Yaskawa adds new collaborative palletizing robot

June 26, 2023
The 66-pound payload HC30PL collaborative robot has a ring of reach totaling 11 feet, with maximum stack height ranging from 80 to 90 inches for a full-size pallet.

By Bruce Geiselman 

Yaskawa’s new HC30PL collaborative robot (cobot) can handle a payload of up to 66 pounds, and the robot arm has a horizontal reach of about 5.5 feet radius from the base, which equates to an 11-foot diameter ring of reach, according to the company.

Yaskawa demonstrated the cobot in a palletizing configuration at Automate 2023 in Detroit. The demo used a 48-inch-tall riser to achieve an 88-inch stack height. Depending on package height and cell layout, the maximum stack height for the robot can range from 80-90 inches for a full-size pallet, but with smaller pallets, even taller stack heights can be achieved.

“It [the HC30PL] is specifically made for palletizing applications,” said Chris Caldwell, product engineer for Yasakawa America’s Motoman Robotics Division. “It has motion, acceleration, deceleration that are all optimized specifically to be used in high-speed industrial palletizing, but it is still a collaborative robot.”

It joins the 44-pound-payload HC20DTP and the 22-pound-payload HC10DTP in the HC (Human-Collaborative) series.

Yaskawa demonstrated, with the addition of Sick sensors, how the HC30PL can operate at industrial mode speeds when humans aren’t around. Once the sensors detected a human, the cobot at Automate slowed down and continued to slow as the human came closer. The demonstration had three speeds: industrial mode (or high speed), medium speed and low speed.

The cobot meets established safety standards to enable safe operation with or in close proximity to human workers, according to the company. Power- and force-limiting (PFL) technology constantly monitors force to quicky and safely react to contact, and advanced pinchless geometry provides additional safety.

“We see rates with this robot running in industrial mode of about 9.5 to 10 cases per minute,” Caldwell said. “You can run in industrial mode when you have other safety devices like the area scanners that we’re showing here. With those area scanners, you set it up in our FSU (Functional Safety Unit) so that as you approach the cell, it slows down and turns the power and force-limiting devices on to where it slows the robot down, and it will detect an impact.

“We have multiple zones, so it will slow down even more when you get closer, but we have it configured to automatically speed back up as you exit the cell. This allows you to keep as much production and throughput [as possible] in your palletizing cell, but to also keep it safe when humans are around. You can operate it with minimal guarding to minimize your footprint or with no guarding if you have enough safety equipment around it. You can also operate in PFL mode 100 percent of the time; you just have a lower throughput.”

The demonstration cell at Automate 2023 also included a Sick light curtain that detects the presence of obstructions.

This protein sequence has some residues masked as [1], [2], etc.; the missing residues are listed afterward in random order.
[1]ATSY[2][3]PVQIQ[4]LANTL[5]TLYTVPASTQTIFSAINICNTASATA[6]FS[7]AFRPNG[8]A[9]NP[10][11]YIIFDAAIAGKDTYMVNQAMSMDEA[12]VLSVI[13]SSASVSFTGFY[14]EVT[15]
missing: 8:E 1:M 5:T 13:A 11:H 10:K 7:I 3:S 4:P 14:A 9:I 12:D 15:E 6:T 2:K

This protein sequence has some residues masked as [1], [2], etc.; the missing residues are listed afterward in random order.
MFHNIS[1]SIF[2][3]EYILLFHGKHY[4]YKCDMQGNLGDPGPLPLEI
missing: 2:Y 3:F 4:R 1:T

“Basically, what we’re showing is there’s a variety of different ways you can program your Functional Safety Unit to get your application to be safe,” Caldwell said. “We have this set up that, if I went up there and put my hand through the light curtain, you’d have to go to the pendant to reset the cell. And we have the area scanners set to auto recover.”

Users of collaborative robots need to perform a risk assessment to determine how fast the units can move safely around humans.

“There isn’t one single speed limit that applies to collaborative robots,” Caldwell said. “It depends on what you’re lifting, how much it weighs, how sharp the corners are and what kind of pain it can cause. But typically, with palletizing applications, if you’re running it in collaborative mode, you’re looking at about 4.5 to five cases per minute. That’s why the industrial mode really speeds things up — you’re going to get that nine to 10 cases per minute.”

Hand-guided programming allows users to direct teach points without a pendant for quick deployment of the robot, and a plug-and-play tool flange connects a variety of end-of-arm tooling for fast and simple deployment, according to Yaskawa. The HC30PL is built with cast aluminum for industrial durability and has an IP67 rating that allows it to operate in damp or splash-prone environments.

The HC30PL is controlled by the YRC1000 controller and is compatible with either the standard teach pendant or Yaskawa’s more advanced Smart Pendant. 

Users opting for the Smart Pendant can use Yaskawa’s new Pallet Builder Smart Pendant Software, which was demonstrated at Automate 2023. The software requires Smart Pendant V3.0 or newer, according to the company.

“It’s an ease-of-use software that lets people that don’t know robots and don’t know programming configure their palletizing cell and get something like this up and running,” Caldwell said. “If you’re a first-timer, you can deploy your robot and get it up and running in about two days, and if you’ve done it before, on Day 1, you’ll be up and running.”

The company introduced the software in March, Caldwell said. Pallet Builder Smart Pendant Software is compatible with GP-series and HC-series robots.

The HC30PL also is compatible with the compact YRC1000micro controller, which minimizes installation space. 

Bruce Geiselman, senior staff reporter

[email protected] 


Yaskawa America Inc., Motoman Robotics Division, Miamisburg, Ohio,

About the Author

Bruce Geiselman | Senior Staff Reporter

Senior Staff Reporter Bruce Geiselman covers extrusion, blow molding, additive manufacturing, automation and end markets including automotive and packaging. He also writes features, including In Other Words and Problem Solved, for Plastics Machinery & Manufacturing, Plastics Recycling and The Journal of Blow Molding. He has extensive experience in daily and magazine journalism.